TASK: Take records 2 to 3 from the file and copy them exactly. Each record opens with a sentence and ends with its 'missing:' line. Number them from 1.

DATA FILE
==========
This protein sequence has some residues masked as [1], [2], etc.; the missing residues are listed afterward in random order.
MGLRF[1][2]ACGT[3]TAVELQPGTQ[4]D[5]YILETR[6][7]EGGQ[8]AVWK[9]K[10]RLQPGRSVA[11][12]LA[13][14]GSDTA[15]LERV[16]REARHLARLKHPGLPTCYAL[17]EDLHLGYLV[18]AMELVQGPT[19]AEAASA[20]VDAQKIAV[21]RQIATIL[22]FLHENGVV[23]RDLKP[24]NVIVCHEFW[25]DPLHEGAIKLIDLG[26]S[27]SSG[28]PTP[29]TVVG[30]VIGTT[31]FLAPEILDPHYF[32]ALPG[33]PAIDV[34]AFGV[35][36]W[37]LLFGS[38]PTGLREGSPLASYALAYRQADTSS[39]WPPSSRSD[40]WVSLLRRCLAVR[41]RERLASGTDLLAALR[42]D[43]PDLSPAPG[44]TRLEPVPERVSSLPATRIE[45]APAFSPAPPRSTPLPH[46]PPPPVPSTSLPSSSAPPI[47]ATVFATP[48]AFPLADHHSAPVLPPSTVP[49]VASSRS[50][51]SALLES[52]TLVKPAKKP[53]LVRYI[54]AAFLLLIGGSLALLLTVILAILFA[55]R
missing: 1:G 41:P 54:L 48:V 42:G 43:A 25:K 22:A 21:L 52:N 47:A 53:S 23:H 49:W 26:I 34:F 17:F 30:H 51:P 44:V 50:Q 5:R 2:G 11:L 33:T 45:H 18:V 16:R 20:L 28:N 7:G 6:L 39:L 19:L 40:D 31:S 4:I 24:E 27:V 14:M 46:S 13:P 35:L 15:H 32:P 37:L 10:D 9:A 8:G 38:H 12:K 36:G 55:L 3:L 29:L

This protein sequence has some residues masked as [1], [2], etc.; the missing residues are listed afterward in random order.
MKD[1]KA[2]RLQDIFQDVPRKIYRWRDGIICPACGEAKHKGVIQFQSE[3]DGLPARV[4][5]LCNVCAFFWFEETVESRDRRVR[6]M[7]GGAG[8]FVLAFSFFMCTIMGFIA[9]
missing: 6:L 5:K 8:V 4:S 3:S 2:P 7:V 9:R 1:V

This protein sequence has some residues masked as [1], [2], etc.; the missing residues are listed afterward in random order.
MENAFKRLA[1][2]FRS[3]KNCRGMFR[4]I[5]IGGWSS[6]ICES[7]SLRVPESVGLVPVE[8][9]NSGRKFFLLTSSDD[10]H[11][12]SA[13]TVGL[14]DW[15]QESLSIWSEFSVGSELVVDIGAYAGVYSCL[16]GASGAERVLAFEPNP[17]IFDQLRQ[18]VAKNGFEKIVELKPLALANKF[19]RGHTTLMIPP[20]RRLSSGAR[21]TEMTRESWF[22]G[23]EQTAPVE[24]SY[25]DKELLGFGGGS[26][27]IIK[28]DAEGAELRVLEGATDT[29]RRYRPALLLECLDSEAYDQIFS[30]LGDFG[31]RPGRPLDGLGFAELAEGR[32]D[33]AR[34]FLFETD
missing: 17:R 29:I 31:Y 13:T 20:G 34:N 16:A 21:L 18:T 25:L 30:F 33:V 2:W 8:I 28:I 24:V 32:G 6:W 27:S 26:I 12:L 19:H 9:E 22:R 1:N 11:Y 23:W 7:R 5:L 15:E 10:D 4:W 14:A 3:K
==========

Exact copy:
This protein sequence has some residues masked as [1], [2], etc.; the missing residues are listed afterward in random order.
MKD[1]KA[2]RLQDIFQDVPRKIYRWRDGIICPACGEAKHKGVIQFQSE[3]DGLPARV[4][5]LCNVCAFFWFEETVESRDRRVR[6]M[7]GGAG[8]FVLAFSFFMCTIMGFIA[9]
missing: 6:L 5:K 8:V 4:S 3:S 2:P 7:V 9:R 1:V

This protein sequence has some residues masked as [1], [2], etc.; the missing residues are listed afterward in random order.
MENAFKRLA[1][2]FRS[3]KNCRGMFR[4]I[5]IGGWSS[6]ICES[7]SLRVPESVGLVPVE[8][9]NSGRKFFLLTSSDD[10]H[11][12]SA[13]TVGL[14]DW[15]QESLSIWSEFSVGSELVVDIGAYAGVYSCL[16]GASGAERVLAFEPNP[17]IFDQLRQ[18]VAKNGFEKIVELKPLALANKF[19]RGHTTLMIPP[20]RRLSSGAR[21]TEMTRESWF[22]G[23]EQTAPVE[24]SY[25]DKELLGFGGGS[26][27]IIK[28]DAEGAELRVLEGATDT[29]RRYRPALLLECLDSEAYDQIFS[30]LGDFG[31]RPGRPLDGLGFAELAEGR[32]D[33]AR[34]FLFETD
missing: 17:R 29:I 31:Y 13:T 20:G 34:N 16:A 21:L 18:T 25:L 30:F 33:V 2:W 8:I 28:I 24:V 32:G 6:W 27:S 26:I 12:L 19:H 9:E 22:R 1:N 11:Y 23:W 7:R 5:L 15:E 10:D 4:W 14:A 3:K